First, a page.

in credible medium-term frameworks and adhering
to the highest standards of debt transparency would help in this regard, by containing borrowing costs and reducing fiscal risks.
On the international stage, first and foremost, countries need to work together to ensure widespread vaccinations across the world. The vaccine industry is attempting to produce three times the level of vaccines produced in a normal year. Not surprisingly, they are facing major challenges, including input supply bottlenecks. Vaccine access is also deeply iniquitous with high-income countries, with 16 percent of the world’s population, having pre-purchased 50 percent of the doses. Countries will need to work together to resolve production bottlenecks, ramp up production, ensure universal access, including through funding the COVAX facility on which many low-income countries rely heavily for doses, and avoid export controls.
Policymakers should also continue to ensure ade- quate access to international liquidity. Major central banks should provide clear guidance on future actions with ample time to prepare to avoid taper-tantrum kinds of episodes as occurred in 2013. Low-income countries will benefit from further extending the temporary pause on debt repayments under the Debt Service Suspension Initiative and operationalizing the G20 Common Framework for orderly debt restruc- turing. Emerging markets and low-income countries will benefit from a new allocation of the IMF’s special drawing rights and through pre-emptively availing themselves of the IMF’s precautionary financing lines, such as the Flexible Credit Line and the Short-Term Liquidity Line.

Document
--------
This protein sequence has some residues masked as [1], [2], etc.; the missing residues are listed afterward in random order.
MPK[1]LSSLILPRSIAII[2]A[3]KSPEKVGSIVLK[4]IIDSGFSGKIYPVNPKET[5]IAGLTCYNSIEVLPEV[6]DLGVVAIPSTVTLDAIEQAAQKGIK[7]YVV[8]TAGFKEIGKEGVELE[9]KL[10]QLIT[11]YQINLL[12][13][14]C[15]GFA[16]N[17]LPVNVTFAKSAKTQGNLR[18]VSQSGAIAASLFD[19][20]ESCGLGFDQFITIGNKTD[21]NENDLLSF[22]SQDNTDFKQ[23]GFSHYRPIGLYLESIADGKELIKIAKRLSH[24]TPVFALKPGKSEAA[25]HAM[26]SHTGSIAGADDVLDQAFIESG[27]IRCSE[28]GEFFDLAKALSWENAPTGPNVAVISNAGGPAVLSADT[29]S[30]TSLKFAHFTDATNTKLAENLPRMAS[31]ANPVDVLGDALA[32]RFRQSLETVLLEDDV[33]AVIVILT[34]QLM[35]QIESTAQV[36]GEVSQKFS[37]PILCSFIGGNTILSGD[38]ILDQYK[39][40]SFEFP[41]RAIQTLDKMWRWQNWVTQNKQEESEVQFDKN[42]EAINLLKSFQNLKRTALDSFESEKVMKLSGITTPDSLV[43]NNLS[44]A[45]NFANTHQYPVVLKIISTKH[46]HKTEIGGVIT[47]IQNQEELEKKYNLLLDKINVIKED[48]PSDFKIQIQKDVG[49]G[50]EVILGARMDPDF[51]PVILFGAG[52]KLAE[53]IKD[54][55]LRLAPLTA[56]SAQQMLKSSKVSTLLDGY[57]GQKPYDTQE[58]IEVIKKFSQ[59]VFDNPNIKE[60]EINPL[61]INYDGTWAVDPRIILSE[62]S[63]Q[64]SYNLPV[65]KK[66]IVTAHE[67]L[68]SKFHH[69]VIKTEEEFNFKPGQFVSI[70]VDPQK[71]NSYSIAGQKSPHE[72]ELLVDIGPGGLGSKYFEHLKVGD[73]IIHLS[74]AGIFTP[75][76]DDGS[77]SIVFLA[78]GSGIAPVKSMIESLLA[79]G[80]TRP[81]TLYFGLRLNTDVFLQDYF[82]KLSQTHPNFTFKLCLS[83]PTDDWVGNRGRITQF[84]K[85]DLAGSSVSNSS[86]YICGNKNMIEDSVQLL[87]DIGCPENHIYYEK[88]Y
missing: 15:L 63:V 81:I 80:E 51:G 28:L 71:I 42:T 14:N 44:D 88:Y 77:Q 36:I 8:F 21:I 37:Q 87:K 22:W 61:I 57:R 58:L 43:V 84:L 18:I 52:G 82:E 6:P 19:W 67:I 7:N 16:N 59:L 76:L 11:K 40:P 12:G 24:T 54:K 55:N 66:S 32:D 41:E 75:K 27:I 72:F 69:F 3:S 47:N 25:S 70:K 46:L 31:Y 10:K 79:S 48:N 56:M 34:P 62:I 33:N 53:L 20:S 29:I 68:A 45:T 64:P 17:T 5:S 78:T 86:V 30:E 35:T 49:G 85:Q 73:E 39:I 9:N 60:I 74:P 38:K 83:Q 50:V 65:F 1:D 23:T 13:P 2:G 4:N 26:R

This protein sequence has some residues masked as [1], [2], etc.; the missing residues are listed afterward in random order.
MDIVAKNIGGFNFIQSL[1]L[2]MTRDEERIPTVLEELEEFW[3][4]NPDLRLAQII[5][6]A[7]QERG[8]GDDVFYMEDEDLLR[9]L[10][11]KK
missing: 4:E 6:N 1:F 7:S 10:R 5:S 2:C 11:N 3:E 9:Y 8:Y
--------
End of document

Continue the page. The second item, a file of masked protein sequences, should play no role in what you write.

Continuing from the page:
Even while all eyes are on the pandemic, it is essential that progress be made on resolving trade and technology tensions. Countries should also cooperate
on climate change mitigation, digitalization, mod- ernization of international corporate taxation, and on measures to limit cross-border profit shifting, tax avoidance, and evasion.
Over the past year, we have seen significant innova- tions in economic policy and massively scaled-up support at the national level, particularly among advanced economies that have been able to afford these initiatives. A similarly ambitious effort is now needed at the multilateral level, on top of the consider- able support provided thus far by the IMF to 85 coun- tries during this pandemic. Without additional efforts to give all people a fair shot, cross-country gaps in living standards could widen significantly, and decades- long trends of global poverty reduction could reverse.
Gita Gopinath Economic Counsellor and Director of Research